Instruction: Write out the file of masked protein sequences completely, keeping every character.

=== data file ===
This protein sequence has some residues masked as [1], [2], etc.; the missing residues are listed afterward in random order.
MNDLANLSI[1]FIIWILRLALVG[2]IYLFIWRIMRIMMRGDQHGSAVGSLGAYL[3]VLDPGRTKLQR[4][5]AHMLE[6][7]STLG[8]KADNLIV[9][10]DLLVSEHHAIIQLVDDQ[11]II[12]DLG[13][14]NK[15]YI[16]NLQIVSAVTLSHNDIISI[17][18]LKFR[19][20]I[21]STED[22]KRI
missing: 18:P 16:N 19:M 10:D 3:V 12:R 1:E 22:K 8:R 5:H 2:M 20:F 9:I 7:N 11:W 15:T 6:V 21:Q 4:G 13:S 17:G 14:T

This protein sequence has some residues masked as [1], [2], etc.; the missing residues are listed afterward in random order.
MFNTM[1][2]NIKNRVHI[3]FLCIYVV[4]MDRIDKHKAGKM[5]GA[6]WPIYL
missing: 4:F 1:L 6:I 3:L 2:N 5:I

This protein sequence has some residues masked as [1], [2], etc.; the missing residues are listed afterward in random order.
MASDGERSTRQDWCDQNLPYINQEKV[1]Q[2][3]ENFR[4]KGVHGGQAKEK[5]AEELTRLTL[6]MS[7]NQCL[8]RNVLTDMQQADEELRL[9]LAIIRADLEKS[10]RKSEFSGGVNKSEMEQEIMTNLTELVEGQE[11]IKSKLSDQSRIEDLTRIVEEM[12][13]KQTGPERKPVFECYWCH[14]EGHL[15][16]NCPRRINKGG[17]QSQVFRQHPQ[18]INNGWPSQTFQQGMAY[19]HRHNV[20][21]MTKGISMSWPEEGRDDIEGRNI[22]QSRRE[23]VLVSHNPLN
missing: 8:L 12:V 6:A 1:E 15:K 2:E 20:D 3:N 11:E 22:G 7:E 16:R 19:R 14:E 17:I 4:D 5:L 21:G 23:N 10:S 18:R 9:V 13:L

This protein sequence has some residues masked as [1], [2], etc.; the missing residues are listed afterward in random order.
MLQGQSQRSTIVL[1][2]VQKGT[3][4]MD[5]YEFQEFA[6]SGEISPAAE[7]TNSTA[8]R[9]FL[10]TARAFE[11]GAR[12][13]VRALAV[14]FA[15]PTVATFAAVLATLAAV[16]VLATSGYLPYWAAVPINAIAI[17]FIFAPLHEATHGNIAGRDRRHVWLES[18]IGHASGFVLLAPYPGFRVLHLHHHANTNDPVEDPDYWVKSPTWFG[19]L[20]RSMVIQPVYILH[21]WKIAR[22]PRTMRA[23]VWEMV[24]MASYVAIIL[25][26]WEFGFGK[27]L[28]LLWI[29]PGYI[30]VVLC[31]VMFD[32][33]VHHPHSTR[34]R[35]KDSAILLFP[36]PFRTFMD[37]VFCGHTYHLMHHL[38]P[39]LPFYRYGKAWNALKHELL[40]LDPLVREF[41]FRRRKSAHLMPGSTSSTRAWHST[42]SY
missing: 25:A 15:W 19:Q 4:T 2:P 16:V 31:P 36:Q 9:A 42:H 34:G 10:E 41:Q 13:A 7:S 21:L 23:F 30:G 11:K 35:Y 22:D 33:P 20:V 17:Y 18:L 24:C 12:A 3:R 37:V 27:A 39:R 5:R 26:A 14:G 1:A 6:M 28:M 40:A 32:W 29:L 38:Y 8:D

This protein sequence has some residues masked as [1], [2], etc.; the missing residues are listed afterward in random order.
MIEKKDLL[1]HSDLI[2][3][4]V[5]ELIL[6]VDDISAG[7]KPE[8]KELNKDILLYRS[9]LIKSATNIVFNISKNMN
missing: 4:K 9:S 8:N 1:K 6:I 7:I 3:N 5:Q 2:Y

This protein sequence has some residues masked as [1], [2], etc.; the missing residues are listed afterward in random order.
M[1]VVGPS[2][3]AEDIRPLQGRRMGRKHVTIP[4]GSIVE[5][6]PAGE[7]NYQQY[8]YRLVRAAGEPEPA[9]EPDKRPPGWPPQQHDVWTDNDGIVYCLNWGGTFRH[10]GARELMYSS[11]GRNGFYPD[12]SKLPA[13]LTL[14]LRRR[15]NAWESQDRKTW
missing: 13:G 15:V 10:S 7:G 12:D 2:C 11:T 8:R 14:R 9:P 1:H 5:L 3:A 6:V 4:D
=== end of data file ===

This protein sequence has some residues masked as [1], [2], etc.; the missing residues are listed afterward in random order.
MNDLANLSI[1]FIIWILRLALVG[2]IYLFIWRIMRIMMRGDQHGSAVGSLGAYL[3]VLDPGRTKLQR[4][5]AHMLE[6][7]STLG[8]KADNLIV[9][10]DLLVSEHHAIIQLVDDQ[11]II[12]DLG[13][14]NK[15]YI[16]NLQIVSAVTLSHNDIISI[17][18]LKFR[19][20]I[21]STED[22]KRI
missing: 18:P 16:N 19:M 10:D 3:V 12:R 1:E 22:K 8:R 5:H 2:M 20:F 9:I 7:N 11:W 15:T 6:V 21:Q 4:G 13:S 17:G 14:T

This protein sequence has some residues masked as [1], [2], etc.; the missing residues are listed afterward in random order.
MFNTM[1][2]NIKNRVHI[3]FLCIYVV[4]MDRIDKHKAGKM[5]GA[6]WPIYL
missing: 4:F 1:L 6:I 3:L 2:N 5:I

This protein sequence has some residues masked as [1], [2], etc.; the missing residues are listed afterward in random order.
MASDGERSTRQDWCDQNLPYINQEKV[1]Q[2][3]ENFR[4]KGVHGGQAKEK[5]AEELTRLTL[6]MS[7]NQCL[8]RNVLTDMQQADEELRL[9]LAIIRADLEKS[10]RKSEFSGGVNKSEMEQEIMTNLTELVEGQE[11]IKSKLSDQSRIEDLTRIVEEM[12][13]KQTGPERKPVFECYWCH[14]EGHL[15][16]NCPRRINKGG[17]QSQVFRQHPQ[18]INNGWPSQTFQQGMAY[19]HRHNV[20][21]MTKGISMSWPEEGRDDIEGRNI[22]QSRRE[23]VLVSHNPLN
missing: 8:L 12:V 6:A 1:E 15:K 2:E 20:D 3:N 11:E 22:G 7:E 16:R 19:R 14:E 17:I 4:D 5:L 21:G 23:N 10:S 18:R 9:V 13:L

This protein sequence has some residues masked as [1], [2], etc.; the missing residues are listed afterward in random order.
MLQGQSQRSTIVL[1][2]VQKGT[3][4]MD[5]YEFQEFA[6]SGEISPAAE[7]TNSTA[8]R[9]FL[10]TARAFE[11]GAR[12][13]VRALAV[14]FA[15]PTVATFAAVLATLAAV[16]VLATSGYLPYWAAVPINAIAI[17]FIFAPLHEATHGNIAGRDRRHVWLES[18]IGHASGFVLLAPYPGFRVLHLHHHANTNDPVEDPDYWVKSPTWFG[19]L[20]RSMVIQPVYILH[21]WKIAR[22]PRTMRA[23]VWEMV[24]MASYVAIIL[25][26]WEFGFGK[27]L[28]LLWI[29]PGYI[30]VVLC[31]VMFD[32][33]VHHPHSTR[34]R[35]KDSAILLFP[36]PFRTFMD[37]VFCGHTYHLMHHL[38]P[39]LPFYRYGKAWNALKHELL[40]LDPLVREF[41]FRRRKSAHLMPGSTSSTRAWHST[42]SY
missing: 25:A 15:W 19:Q 4:T 2:P 16:V 31:P 36:Q 9:A 42:H 34:G 10:E 41:Q 13:A 7:S 21:L 23:F 30:G 11:K 35:Y 22:D 33:P 20:V 17:Y 18:L 24:C 12:A 3:R 37:V 27:A 39:R 5:R 26:A 14:G 1:A 6:M 28:M 40:A 32:W 29:L 38:Y 8:D

This protein sequence has some residues masked as [1], [2], etc.; the missing residues are listed afterward in random order.
MIEKKDLL[1]HSDLI[2][3][4]V[5]ELIL[6]VDDISAG[7]KPE[8]KELNKDILLYRS[9]LIKSATNIVFNISKNMN
missing: 4:K 9:S 8:N 1:K 6:I 7:I 3:N 5:Q 2:Y

This protein sequence has some residues masked as [1], [2], etc.; the missing residues are listed afterward in random order.
M[1]VVGPS[2][3]AEDIRPLQGRRMGRKHVTIP[4]GSIVE[5][6]PAGE[7]NYQQY[8]YRLVRAAGEPEPA[9]EPDKRPPGWPPQQHDVWTDNDGIVYCLNWGGTFRH[10]GARELMYSS[11]GRNGFYPD[12]SKLPA[13]LTL[14]LRRR[15]NAWESQDRKTW
missing: 13:G 15:V 10:S 7:G 12:D 2:C 11:T 8:R 14:R 9:P 1:H 5:L 3:A 6:V 4:D